Sunday, October 22, 2017

This Week

1. Database Truth of the Week

"The original normal form and the later First Normal Form (1) are distinct. In the early 1969 RDM there was only "the normal form" of relations [a term Codd borrowed from FOPL]. It was based on the initial version of the join operation, which was different than today's join. Had 1NF and further normalization to at least 2NF had been introduced then, the normal form would have made no sense, as there would have been then multiple normal forms, which make sense only with the post-1970 join definition currently in use. Thus, there is no way to answer "what is the difference between the original normal form and 1NF?" without taking into account the definition of join, and -- if defined as we now do -- no way to understand the original normal form, except to say that in the context of the original join definition it would correspond to today's Fifth Normal Form (5NF). This is why a relation is really in 5NF by definition, not in 1NF as per current understanding." --David McGoveran

2. What's Wrong With This Database Picture?

"The term database design can be used to describe many different parts of the design of an overall database system. Principally, and most correctly, it can be thought of as the logical design of the base data structures used to store the data. In the relational model these are the tables and views. In an object database the entities and relationships map directly to object classes and named relationships. However, the term database design could also be used to apply to the overall process of designing, not just the base data structures, but also the forms and queries used as part of the overall database application within the database management system(DBMS).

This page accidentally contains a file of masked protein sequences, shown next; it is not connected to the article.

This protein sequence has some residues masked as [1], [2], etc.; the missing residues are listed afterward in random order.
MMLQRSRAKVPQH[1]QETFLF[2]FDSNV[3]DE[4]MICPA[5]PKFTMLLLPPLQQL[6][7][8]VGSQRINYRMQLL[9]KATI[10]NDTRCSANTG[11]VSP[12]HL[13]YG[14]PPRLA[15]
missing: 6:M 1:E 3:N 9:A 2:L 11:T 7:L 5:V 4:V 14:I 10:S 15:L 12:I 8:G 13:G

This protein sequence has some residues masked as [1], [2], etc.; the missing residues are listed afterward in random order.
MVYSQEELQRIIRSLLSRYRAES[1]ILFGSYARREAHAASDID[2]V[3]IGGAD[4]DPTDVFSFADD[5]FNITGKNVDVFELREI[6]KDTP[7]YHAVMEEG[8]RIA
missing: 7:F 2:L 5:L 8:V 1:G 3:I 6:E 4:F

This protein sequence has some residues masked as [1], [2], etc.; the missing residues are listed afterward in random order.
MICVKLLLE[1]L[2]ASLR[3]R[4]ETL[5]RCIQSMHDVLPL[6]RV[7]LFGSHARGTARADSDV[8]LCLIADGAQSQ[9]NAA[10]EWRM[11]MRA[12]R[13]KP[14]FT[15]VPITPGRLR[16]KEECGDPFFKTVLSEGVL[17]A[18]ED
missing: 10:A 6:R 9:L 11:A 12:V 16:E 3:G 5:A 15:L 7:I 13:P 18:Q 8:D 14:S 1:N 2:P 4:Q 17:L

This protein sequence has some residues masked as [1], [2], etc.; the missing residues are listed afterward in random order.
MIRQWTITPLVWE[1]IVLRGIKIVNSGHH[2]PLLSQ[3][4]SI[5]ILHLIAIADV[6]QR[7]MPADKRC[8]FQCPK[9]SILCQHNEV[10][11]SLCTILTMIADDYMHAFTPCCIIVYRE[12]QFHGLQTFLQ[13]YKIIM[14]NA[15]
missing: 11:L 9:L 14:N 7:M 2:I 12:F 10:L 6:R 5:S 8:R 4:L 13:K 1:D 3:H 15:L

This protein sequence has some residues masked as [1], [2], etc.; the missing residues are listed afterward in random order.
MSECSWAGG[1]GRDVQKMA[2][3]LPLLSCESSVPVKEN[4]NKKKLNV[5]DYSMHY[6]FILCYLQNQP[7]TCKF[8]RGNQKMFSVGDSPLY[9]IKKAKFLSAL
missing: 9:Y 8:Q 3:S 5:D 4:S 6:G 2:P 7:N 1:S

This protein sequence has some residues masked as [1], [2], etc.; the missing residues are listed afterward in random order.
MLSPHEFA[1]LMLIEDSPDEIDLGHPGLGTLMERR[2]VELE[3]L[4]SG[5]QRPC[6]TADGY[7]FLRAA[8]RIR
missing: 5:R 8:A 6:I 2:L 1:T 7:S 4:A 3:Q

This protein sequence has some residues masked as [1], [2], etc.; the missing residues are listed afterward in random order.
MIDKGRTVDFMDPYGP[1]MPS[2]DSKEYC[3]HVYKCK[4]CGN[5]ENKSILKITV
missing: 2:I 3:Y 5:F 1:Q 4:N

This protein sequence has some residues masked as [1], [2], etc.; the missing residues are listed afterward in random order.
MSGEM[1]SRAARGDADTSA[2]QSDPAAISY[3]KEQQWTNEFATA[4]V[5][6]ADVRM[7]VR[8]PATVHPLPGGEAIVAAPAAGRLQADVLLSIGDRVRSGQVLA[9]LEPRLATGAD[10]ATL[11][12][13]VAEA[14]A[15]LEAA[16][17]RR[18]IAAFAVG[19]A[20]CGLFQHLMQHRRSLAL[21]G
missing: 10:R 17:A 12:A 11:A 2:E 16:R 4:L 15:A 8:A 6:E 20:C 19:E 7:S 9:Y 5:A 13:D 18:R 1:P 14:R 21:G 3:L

The process of doing database design generally consists of a number of steps which will be carried out by the database designer. Usually, the designer must:

  • Determine the data to be stored in the database.
  • Determine the relationships between the different data elements.
  • Superimpose a logical structure upon the data on the basis of these relationships.
Within the relational model the final step above can generally be broken down into two further steps, that of determining the grouping of information within the system, generally determining what are the basic objects about which information is being stored, and then determining the relationships between these groups of information, or objects." --Halil Lacevic, What is a Relational Database?,

3. To Laugh or Cry?

"A relational database is one where entities (a.k.a. tables) have the ability to establish associations with other entities. These relationships are conceived by associating the foreign key of one entity to the primary key of another. For instance, say I have an Employee entity and a Company entity. Both tables would have a primary key that is used to identify each record in the table. The Company table’s primary key field might be called CompanyID or just simply ID. It can be named anything as long as it’s designated as a unique value (usually an auto incrementing integer) that identifies a specific record."

"A relational database is a database (storage of data) that separates data into its component parts for efficient examination, while continuing to connect them together in something called a relation."

"A relational database is a way of organising data tables that is efficient in terms of storage used."